The deadline is Aug 31 and the department is in Italy.
The birthplace of the new civil rights movement that has brought sound and fury to the streets of America fell silent on Sunday, as protesters reunited to mark the first anniversary of the death of Michael Brown in Ferguson, Missouri.
Judith Pasternak tells a different story from Iraq, one where there is hope and nonviolent resistance by the masses, something our mainstream media has overlooked. Instead we only get the war and terror stories. The brave people that struggle for a nonviolent and popular change in Iraq – or Syria today – need our support. One place to begin is to learn about their struggles.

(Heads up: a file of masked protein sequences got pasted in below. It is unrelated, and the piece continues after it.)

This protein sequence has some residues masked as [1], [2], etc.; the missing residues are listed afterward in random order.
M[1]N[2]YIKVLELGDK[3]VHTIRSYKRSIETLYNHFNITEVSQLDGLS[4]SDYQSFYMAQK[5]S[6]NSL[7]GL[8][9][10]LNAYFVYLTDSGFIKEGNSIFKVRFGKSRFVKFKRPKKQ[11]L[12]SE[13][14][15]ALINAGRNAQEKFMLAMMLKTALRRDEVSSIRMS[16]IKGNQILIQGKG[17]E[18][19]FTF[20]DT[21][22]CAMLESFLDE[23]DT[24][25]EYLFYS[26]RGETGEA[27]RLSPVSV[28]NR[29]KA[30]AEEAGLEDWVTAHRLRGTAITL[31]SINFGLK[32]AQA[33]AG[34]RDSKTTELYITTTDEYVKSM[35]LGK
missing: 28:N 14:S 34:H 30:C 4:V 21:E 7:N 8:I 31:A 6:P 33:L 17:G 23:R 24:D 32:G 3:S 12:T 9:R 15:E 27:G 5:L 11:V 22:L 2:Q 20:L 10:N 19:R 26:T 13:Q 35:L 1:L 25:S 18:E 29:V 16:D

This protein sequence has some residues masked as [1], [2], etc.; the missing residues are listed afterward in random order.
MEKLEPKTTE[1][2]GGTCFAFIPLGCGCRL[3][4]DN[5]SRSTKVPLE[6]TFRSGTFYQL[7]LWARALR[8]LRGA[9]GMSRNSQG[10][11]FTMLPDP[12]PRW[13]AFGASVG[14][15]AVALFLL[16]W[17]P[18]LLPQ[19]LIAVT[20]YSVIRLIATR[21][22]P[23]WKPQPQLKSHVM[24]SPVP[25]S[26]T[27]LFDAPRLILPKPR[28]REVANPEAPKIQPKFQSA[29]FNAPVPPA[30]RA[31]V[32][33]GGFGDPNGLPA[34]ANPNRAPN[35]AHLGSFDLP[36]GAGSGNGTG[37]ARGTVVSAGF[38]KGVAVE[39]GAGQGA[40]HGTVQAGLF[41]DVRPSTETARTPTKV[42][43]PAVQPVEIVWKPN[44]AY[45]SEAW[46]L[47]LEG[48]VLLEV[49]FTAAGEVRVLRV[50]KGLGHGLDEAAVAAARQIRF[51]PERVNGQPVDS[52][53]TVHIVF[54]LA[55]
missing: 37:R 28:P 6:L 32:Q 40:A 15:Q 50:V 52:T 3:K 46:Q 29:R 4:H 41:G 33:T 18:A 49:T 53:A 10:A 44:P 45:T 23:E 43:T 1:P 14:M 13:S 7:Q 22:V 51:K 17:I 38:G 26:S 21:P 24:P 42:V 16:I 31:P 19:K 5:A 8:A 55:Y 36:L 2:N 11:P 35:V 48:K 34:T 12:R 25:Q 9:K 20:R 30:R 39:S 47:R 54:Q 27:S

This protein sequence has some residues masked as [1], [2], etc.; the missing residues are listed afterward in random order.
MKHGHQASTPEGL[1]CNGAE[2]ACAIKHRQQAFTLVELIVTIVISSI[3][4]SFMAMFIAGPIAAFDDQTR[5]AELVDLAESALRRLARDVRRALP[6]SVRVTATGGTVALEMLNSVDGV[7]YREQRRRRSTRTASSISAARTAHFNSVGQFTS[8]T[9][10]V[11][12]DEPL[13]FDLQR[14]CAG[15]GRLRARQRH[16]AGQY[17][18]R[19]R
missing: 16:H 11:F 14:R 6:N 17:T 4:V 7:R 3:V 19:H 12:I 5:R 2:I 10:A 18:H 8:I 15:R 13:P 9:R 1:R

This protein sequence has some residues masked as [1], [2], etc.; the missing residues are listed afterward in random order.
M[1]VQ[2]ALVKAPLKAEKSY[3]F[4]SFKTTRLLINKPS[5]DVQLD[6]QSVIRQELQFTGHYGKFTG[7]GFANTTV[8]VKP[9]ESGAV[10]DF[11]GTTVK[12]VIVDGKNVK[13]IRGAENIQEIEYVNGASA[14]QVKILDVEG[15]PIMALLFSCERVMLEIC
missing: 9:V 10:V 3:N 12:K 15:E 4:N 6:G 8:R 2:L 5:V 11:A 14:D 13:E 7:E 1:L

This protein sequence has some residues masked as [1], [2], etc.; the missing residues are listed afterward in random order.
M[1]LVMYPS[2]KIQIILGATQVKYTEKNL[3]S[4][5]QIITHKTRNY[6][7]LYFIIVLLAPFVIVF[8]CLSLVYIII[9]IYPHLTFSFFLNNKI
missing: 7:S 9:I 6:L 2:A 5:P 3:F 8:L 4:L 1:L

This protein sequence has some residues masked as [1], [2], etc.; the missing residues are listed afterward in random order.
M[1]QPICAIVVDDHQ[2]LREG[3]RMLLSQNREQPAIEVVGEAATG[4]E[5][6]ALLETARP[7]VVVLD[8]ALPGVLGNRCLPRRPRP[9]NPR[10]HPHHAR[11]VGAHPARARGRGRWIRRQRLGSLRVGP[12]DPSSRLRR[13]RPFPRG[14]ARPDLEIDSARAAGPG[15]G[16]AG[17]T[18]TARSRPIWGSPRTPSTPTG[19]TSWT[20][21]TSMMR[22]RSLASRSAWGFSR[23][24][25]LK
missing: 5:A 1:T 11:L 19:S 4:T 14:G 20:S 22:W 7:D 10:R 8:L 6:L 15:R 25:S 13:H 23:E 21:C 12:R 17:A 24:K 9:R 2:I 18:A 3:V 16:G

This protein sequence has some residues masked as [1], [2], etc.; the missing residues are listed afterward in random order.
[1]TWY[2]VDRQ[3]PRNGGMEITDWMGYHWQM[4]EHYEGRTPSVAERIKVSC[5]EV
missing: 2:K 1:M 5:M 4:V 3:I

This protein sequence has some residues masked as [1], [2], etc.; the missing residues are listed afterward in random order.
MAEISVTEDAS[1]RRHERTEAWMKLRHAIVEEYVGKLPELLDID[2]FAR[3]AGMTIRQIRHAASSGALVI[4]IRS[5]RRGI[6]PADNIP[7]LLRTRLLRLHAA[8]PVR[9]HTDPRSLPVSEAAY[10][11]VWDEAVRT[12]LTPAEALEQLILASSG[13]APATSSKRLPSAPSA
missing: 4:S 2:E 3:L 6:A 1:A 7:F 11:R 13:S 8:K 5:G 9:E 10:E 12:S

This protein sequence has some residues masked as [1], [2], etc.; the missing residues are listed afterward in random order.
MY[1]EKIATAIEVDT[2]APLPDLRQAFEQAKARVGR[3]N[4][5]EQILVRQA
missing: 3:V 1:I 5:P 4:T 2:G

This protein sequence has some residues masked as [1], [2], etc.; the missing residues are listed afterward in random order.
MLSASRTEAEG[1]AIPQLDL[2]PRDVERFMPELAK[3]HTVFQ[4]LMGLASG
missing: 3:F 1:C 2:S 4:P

On Friday June 5, Stellan Vinthagen, the Endowed Chair in the Study of Nonviolent Direct Action and Civil Resistance and Professor of Sociology at the University of Massachusetts Amherst, was invited to give a talk for Greenpeace via a streamed meeting with the office of Greenpeace Sweden Nordic, in Stockholm. The talk was on “Civil Disobedience, Mass Action and Climate Justice” and focused on the problems and possibilities of doing nonviolent civil disobedience in mass mobilizations. Based on existing research Stellan outlined factors that facilitate mass mobilizations, the risks when organizing mass actions, as well as the experiences of and methods applied by those that have done civil disobedience with thousands of participants. For each of the different problems presented, at least one possibility was suggested. Stellan used the opportunity to also give a specific proposal: that some world leading organization with enough legitimacy and capacity needs to take the initiative to organize the world’s largest civil disobedience action in connection to the COP21 conference in Paris. A way to do this is modeled after how the Catholic Pope is elected – the, hopefully, hundreds of thousands of activists should encircle the conference building and “lock-in” the delegates, until they find an agreement on climate justice that the world needs. The idea is to do the opposite to what activists did in Seattle 1999 at the World Trade Organisation summit. Instead of disturbing the meeting of the representatives of the world, as in Seattle, the idea is that the people shall be waiting outside, gathering on the streets and refusing to let any of the delegates out (but of course letting food inside when needed) until the politicians do their job and act as the representatives of the people and the world by making sure to stop the climate change. After the talk, there was a discussion with the participants, and those that attended the After Work session at the office in Stockholm continued with discussions for several hours. The talk exists online with open access for all interested through Greenpeace Greenwire, or on YouTube: